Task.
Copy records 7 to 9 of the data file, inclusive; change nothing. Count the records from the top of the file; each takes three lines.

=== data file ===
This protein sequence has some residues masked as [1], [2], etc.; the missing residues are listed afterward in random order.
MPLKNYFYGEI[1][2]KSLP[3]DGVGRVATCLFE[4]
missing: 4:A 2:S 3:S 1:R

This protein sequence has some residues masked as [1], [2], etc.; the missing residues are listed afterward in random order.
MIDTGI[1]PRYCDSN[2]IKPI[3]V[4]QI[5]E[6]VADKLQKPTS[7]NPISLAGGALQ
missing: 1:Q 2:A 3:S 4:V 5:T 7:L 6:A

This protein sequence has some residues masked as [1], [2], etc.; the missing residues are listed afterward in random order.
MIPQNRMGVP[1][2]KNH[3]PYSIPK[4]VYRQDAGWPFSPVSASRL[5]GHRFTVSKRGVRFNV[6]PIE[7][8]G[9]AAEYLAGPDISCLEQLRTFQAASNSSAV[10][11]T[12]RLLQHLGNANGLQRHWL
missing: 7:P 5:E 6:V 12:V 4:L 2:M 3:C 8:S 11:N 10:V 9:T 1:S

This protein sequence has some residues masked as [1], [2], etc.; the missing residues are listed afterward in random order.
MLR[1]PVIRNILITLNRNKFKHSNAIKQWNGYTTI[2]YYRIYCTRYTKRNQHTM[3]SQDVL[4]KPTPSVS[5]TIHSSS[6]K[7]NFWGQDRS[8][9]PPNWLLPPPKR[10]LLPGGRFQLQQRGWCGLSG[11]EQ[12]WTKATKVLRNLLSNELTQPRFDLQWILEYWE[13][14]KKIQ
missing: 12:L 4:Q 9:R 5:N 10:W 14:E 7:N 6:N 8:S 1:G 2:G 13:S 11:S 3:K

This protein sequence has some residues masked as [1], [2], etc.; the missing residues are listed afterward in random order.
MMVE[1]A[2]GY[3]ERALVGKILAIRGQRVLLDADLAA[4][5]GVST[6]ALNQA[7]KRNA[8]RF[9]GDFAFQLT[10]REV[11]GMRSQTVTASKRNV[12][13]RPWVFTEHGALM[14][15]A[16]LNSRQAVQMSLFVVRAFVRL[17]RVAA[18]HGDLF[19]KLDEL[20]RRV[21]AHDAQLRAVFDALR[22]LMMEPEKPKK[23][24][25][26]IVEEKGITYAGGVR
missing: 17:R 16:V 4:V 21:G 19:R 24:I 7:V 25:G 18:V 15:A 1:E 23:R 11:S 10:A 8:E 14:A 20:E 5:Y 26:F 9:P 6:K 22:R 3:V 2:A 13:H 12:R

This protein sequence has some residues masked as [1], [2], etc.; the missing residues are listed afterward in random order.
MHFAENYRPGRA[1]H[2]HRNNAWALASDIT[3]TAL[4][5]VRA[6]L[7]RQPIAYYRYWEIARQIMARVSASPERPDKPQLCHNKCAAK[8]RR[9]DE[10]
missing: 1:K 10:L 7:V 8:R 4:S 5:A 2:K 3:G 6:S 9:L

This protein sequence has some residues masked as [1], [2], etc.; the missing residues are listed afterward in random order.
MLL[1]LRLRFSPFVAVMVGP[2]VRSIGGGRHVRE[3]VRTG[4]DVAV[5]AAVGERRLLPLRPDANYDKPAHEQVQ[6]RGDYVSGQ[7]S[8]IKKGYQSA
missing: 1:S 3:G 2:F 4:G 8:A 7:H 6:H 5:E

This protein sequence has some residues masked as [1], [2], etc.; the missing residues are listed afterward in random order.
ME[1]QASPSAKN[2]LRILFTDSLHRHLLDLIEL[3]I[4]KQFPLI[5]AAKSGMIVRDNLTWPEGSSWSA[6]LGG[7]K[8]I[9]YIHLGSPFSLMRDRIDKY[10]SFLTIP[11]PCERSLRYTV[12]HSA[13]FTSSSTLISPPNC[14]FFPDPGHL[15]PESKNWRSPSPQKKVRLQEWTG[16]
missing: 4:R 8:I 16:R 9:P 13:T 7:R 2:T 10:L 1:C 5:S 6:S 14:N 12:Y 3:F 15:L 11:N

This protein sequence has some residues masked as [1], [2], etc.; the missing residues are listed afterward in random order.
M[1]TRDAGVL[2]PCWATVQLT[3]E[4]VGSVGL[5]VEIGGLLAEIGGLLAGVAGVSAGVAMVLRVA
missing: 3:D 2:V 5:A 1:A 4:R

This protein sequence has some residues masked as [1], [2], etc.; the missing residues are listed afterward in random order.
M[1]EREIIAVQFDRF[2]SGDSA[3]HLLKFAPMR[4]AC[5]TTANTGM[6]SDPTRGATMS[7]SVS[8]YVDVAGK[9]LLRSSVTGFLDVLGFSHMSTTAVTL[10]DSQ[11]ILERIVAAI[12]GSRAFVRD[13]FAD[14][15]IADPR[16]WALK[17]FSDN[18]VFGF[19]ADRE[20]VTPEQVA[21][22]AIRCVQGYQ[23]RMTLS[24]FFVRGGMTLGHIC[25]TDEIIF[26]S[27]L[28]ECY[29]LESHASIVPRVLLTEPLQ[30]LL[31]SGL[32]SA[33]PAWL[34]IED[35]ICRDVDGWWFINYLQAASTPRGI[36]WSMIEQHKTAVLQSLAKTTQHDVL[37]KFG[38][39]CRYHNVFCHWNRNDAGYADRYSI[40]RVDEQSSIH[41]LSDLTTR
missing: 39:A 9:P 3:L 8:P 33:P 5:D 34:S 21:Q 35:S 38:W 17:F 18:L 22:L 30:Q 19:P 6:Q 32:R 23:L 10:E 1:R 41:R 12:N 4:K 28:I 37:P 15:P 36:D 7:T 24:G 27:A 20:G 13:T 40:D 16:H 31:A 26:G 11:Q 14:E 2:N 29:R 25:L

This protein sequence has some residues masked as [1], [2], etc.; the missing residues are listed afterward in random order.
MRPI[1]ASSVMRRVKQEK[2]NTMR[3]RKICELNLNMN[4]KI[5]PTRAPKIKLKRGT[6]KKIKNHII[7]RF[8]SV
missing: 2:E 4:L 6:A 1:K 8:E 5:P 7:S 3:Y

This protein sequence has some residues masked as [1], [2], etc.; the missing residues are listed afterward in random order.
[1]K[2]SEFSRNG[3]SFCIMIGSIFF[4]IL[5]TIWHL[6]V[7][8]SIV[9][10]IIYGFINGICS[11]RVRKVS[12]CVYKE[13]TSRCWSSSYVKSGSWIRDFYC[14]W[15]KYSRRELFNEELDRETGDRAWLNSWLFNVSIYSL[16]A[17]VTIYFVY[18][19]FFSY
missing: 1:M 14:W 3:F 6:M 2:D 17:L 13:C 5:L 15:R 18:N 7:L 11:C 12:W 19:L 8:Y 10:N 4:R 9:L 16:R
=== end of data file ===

This protein sequence has some residues masked as [1], [2], etc.; the missing residues are listed afterward in random order.
MLL[1]LRLRFSPFVAVMVGP[2]VRSIGGGRHVRE[3]VRTG[4]DVAV[5]AAVGERRLLPLRPDANYDKPAHEQVQ[6]RGDYVSGQ[7]S[8]IKKGYQSA
missing: 1:S 3:G 2:F 4:G 8:A 7:H 6:H 5:E

This protein sequence has some residues masked as [1], [2], etc.; the missing residues are listed afterward in random order.
ME[1]QASPSAKN[2]LRILFTDSLHRHLLDLIEL[3]I[4]KQFPLI[5]AAKSGMIVRDNLTWPEGSSWSA[6]LGG[7]K[8]I[9]YIHLGSPFSLMRDRIDKY[10]SFLTIP[11]PCERSLRYTV[12]HSA[13]FTSSSTLISPPNC[14]FFPDPGHL[15]PESKNWRSPSPQKKVRLQEWTG[16]
missing: 4:R 8:I 16:R 9:P 13:T 7:R 2:T 10:L 1:C 5:S 6:S 14:N 12:Y 3:F 15:L 11:N

This protein sequence has some residues masked as [1], [2], etc.; the missing residues are listed afterward in random order.
M[1]TRDAGVL[2]PCWATVQLT[3]E[4]VGSVGL[5]VEIGGLLAEIGGLLAGVAGVSAGVAMVLRVA
missing: 3:D 2:V 5:A 1:A 4:R